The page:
Chancellor Christ calls for re-examination of UC Berkeley guest speaker policies

Audrey McNamara/File

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Chancellor Carol Christ stated that UC Berkeley should re-examine its guest speaker and student organization policies in an email Thursday.

In her statement, she expressed “deep regret” for the stress “Free Speech Week” may be causing community members. This sentiment comes just a few days before Free Speech Week and after Christ declared this academic year a “free speech year” on multiple occasions.

Free Speech Week will take place Sept. 24-27 and will be hosted by controversial conservative author Milo Yiannopoulos and campus publication the Berkeley Patriot.

“We are under the legal obligation to protect free speech,” Christ said in her email. “We should explore whether there should be a limit to the number of events a student group can schedule in a row, whether we should have an annual budget for security costs, and whether criteria for status as a student organization should be reviewed.”

Campus spokesperson Dan Mogulof said there has not been any change to campus policy. He added that the campus policy is open to public comment and review, but student organizations will still have the right and ability to bring speakers of their choice to campus.

“Compliance with the First Amendment is not discretionary,” Mogulof said.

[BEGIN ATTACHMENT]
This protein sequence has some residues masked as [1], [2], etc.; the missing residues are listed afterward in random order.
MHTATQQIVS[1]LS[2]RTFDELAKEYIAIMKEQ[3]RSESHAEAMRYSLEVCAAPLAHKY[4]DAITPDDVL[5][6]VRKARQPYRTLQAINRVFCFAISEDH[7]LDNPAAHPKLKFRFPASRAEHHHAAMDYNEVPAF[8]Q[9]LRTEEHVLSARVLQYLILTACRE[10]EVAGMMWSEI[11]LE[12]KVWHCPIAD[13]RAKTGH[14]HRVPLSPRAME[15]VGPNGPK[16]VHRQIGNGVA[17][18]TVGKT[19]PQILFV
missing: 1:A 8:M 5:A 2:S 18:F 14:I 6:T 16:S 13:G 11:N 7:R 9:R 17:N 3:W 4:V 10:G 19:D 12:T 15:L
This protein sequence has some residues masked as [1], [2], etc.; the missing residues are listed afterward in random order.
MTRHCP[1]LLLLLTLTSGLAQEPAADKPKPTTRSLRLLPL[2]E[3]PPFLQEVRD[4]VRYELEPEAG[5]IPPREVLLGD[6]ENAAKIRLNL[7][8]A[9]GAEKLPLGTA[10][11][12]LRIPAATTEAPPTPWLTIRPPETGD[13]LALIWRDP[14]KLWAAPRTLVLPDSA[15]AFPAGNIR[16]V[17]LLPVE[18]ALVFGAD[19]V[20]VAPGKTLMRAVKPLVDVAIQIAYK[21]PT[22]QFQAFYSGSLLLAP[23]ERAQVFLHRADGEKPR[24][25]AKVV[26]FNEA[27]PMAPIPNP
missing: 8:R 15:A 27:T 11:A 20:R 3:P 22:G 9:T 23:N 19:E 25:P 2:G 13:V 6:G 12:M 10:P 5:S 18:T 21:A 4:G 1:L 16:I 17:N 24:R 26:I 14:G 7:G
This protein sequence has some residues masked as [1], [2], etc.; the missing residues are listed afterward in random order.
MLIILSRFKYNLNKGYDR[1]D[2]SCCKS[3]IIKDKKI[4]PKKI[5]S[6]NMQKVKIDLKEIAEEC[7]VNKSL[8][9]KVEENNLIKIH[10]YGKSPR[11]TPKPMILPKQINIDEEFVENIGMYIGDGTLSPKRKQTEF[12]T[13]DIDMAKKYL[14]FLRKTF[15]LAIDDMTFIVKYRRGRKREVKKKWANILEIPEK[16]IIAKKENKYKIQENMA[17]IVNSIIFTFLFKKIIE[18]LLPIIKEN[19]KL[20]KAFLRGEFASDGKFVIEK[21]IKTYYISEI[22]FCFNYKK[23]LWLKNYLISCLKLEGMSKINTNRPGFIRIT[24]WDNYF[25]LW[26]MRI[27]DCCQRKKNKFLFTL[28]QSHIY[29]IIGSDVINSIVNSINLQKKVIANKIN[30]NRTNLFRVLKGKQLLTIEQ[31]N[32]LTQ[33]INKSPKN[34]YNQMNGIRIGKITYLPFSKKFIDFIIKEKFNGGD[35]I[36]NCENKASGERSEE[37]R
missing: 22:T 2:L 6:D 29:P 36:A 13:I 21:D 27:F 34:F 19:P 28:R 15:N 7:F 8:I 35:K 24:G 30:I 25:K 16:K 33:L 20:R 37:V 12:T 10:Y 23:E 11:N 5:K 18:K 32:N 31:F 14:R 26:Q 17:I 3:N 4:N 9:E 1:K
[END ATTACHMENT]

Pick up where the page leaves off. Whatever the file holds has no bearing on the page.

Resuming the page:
During Wednesday’s 25th anniversary celebration of Alianza, a campus Chicanx/Latinx staff organization, however, Christ acknowledged the “uncertainty and peril” that undocumented students face and how Free Speech Week will affect vulnerable communities.

“Once Free Speech Week ends, we have to come together as a community and think hard about our policies,” Christ said in her address to Alianza on Wednesday.

Harmeet Dhillon, attorney for the Berkeley College Republicans, said Christ’s recent statements on free speech illustrate how the campus marginalizes conservative speech. Dhillon is the lead plaintiff in a First Amendment lawsuit filed against the campus for alleged discrimination against conservative speakers.

Dhillon said if the campus attempts to institute restrictions on student organizations, as mentioned by Christ, Dhillon would include those policies in the lawsuit.

ASUC External Affairs Vice President Rigel Robinson said in an email that if student concerns had been considered earlier in the process, the current situation may have developed differently.

“For any significant event policy reform being considered, it’s imperative that students be actively engaged and deeply involved in the process moving forward,” Robinson said in his email.

Contact Henry Tolchard at [email protected] and follow him on Twitter at @htolchard.

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  • Patranus

    Here is a novel idea. Why doesn’t the University just enforce the law and arrest the BAMN/ANTIFA members who are committing crimes? Eventually the problem will sort itself out. Instead the University (and city) would rather protect BAMN/ANTIFA (why is Yevette still employed???) instead of protecting the rights of their students. Nothing more than an attempt to skirt court rulings and censor speech.

    • Tizzie Lish

      No BAMN or Antifa members committed any crimes for the Benji Shapiro show so WTH are you talking about?

  • whatever

    “lead plaintiff”

    I’m not a lawyer but Harmeet Dhillon is. Is she really the “lead plaintiff”? That doesn’t sound right (but maybe it is?) Wouldn’t the lead plaintiff be a student?

    • Tizzie Lish

      I think you are correct. A lead plaintiff is the client. A lead attorney on a case may be what Ms. Dhillon is.